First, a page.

How do I Become an Actuarial Analyst?

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  • Written By: Nicole Long
  • Edited By: Allegra J. Lingo
  • Last Modified Date: 11 November 2019
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Found mainly in the insurance and financial fields, an actuarial analyst evaluates the risk or probability of certain future events. Actuaries use this data to develop plans and policies to help limit the negative consequences and costs related to those possibilities. The track to become an actuarial analyst requires appropriate high school and college coursework in addition to meeting professional development requirements.

Preparation to become an actuarial analyst begins in high school. An aspiring actuarial analyst should focus heavily on mathematics. Advanced coursework in calculus and statistics is heavily recommended. High school students should also focus on gaining exposure to computer science and college preparatory coursework. Students wishing to become an actuarial analyst should begin researching and visiting colleges that offer actuarial degrees or curriculum.

Actuarial analysts have a variety of options when considering degree paths. Specific actuarial degrees are offered at some colleges, but the completion of other degrees can also provide a college student with the necessary knowledge and coursework for a career as an actuary. Other degree options common to those pursuing a career as an actuary include finance, economics, mathematics, and statistics.

Those hoping to become an actuarial analyst should at minimum include some specific coursework in their curriculum, no matter what degree they choose to pursue. This includes classes in finance, microeconomics, macroeconomics, calculus, algebra, probability and statistics, and computer science. Advanced coursework in these fields can also prove beneficial.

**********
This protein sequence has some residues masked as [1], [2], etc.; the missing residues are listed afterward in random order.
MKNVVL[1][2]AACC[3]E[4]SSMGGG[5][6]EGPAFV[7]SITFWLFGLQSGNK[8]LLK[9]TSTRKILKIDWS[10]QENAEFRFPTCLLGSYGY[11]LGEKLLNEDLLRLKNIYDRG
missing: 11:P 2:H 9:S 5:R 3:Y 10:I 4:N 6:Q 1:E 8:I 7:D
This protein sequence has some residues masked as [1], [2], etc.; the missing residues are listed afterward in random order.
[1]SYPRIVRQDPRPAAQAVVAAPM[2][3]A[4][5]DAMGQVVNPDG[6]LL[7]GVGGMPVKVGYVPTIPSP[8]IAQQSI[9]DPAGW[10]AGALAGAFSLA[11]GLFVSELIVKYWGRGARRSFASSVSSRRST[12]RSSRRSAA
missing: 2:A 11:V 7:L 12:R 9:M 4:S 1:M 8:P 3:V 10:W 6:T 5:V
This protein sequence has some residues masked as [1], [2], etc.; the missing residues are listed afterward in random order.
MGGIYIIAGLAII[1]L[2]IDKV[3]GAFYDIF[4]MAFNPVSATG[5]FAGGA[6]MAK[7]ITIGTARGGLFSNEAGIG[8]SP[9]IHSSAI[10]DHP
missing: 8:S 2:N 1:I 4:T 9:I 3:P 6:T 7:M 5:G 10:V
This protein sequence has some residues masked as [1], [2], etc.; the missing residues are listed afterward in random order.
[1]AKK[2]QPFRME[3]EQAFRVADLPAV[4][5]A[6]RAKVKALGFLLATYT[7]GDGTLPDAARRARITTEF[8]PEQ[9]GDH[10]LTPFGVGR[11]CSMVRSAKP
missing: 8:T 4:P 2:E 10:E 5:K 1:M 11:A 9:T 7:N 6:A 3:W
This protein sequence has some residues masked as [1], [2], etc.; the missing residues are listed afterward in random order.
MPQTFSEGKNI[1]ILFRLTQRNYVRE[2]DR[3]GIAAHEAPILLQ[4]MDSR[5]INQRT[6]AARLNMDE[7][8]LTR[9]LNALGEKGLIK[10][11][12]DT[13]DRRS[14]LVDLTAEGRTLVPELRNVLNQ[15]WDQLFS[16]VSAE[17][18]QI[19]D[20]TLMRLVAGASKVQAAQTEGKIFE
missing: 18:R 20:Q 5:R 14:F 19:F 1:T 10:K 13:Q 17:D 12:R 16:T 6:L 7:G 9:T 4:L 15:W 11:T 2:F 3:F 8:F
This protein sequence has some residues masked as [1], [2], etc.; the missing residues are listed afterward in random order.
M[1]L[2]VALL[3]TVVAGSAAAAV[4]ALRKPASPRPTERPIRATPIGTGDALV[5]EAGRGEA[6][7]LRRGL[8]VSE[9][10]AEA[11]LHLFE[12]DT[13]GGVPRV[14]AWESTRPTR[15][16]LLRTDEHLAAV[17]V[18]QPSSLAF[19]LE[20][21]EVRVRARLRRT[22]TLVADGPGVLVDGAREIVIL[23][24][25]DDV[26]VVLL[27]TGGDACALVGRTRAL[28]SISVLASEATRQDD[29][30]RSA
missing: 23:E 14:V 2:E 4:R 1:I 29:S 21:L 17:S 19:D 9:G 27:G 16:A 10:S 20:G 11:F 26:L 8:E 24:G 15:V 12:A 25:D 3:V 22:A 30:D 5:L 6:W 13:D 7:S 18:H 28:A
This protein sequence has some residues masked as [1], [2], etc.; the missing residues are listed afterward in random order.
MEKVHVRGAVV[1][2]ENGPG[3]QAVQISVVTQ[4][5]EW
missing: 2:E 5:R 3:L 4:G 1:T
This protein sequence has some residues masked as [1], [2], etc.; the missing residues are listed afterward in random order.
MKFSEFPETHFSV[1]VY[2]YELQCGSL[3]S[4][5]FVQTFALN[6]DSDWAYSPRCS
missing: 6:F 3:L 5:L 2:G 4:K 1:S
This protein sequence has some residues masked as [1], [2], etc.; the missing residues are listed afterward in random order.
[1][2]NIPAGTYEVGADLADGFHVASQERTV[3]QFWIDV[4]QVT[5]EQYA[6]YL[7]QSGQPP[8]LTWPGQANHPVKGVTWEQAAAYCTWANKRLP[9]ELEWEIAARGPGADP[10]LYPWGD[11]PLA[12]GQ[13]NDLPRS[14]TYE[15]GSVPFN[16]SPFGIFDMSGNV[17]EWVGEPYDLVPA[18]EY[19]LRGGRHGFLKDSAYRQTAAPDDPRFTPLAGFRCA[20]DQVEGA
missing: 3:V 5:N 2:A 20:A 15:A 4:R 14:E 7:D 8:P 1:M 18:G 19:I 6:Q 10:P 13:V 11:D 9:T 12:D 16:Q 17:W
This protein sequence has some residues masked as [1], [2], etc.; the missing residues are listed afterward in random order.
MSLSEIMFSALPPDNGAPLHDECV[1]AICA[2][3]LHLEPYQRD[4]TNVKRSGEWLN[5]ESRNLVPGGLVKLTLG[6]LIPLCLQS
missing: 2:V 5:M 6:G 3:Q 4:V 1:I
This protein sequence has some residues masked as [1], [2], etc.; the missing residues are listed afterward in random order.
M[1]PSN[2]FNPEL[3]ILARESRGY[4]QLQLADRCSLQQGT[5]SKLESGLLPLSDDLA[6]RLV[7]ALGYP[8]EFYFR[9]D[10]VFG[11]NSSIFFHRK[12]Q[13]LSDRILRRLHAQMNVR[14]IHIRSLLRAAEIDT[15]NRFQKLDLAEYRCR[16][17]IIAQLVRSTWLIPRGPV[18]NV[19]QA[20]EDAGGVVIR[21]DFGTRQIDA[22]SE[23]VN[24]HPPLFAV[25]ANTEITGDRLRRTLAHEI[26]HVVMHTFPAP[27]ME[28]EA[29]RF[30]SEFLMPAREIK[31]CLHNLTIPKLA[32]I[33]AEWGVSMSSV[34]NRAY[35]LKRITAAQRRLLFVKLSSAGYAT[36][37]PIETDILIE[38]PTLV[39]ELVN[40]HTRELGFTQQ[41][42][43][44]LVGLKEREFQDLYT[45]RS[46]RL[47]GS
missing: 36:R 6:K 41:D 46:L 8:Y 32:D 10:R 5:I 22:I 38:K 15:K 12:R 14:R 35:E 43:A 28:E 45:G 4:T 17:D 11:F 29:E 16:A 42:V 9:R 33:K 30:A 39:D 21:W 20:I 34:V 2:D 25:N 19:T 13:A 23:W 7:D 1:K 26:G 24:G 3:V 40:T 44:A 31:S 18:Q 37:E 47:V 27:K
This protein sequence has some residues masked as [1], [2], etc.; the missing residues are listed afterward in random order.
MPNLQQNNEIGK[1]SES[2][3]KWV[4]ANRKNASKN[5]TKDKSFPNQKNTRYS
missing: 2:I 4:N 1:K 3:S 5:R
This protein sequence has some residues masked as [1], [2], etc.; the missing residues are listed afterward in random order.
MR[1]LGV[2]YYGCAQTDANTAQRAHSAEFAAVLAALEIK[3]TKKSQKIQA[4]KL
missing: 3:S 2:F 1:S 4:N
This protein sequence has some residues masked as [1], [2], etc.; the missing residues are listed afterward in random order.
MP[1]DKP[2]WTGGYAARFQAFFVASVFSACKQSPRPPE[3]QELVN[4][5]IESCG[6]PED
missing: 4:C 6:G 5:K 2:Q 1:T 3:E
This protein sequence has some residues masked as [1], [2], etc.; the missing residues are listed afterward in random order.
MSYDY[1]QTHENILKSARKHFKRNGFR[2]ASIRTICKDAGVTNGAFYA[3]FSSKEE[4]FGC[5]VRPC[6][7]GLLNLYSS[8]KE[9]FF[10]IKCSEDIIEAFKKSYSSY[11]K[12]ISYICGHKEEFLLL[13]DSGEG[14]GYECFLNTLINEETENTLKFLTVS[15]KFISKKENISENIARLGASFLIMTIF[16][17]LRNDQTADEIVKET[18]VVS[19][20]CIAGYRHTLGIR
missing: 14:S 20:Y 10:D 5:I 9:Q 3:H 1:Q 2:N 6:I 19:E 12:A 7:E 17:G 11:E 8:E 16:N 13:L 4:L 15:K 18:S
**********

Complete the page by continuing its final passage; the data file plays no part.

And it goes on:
Actuaries must pass a combination of exams in order to enter the field, obtain certification, and become an actuarial analyst. Passage of one exam will normally allow recent graduates to work as actuarial assistants while studying and completing the remaining exams. For initial certification at the Associate level, candidates must pass seven exams.

Further testing is done throughout a career as an actuarial analyst. Those wishing to pursue certification at the Fellowship level must pass two additional exams. The total time to complete all exams up to the Fellowship level can take six to eleven years. Often, professionals take the exams while employed and receive compensation for testing fees as well as pay increases with the successful completion of the exams.

In addition to the educational and certification requirements, those interested in a career as an actuarial analyst should focus on developing specific skills. This includes strong computer skills, such as computer programming, and good communication skills. In addition, actuarial analysts must stay up to date on trends affecting their industry.


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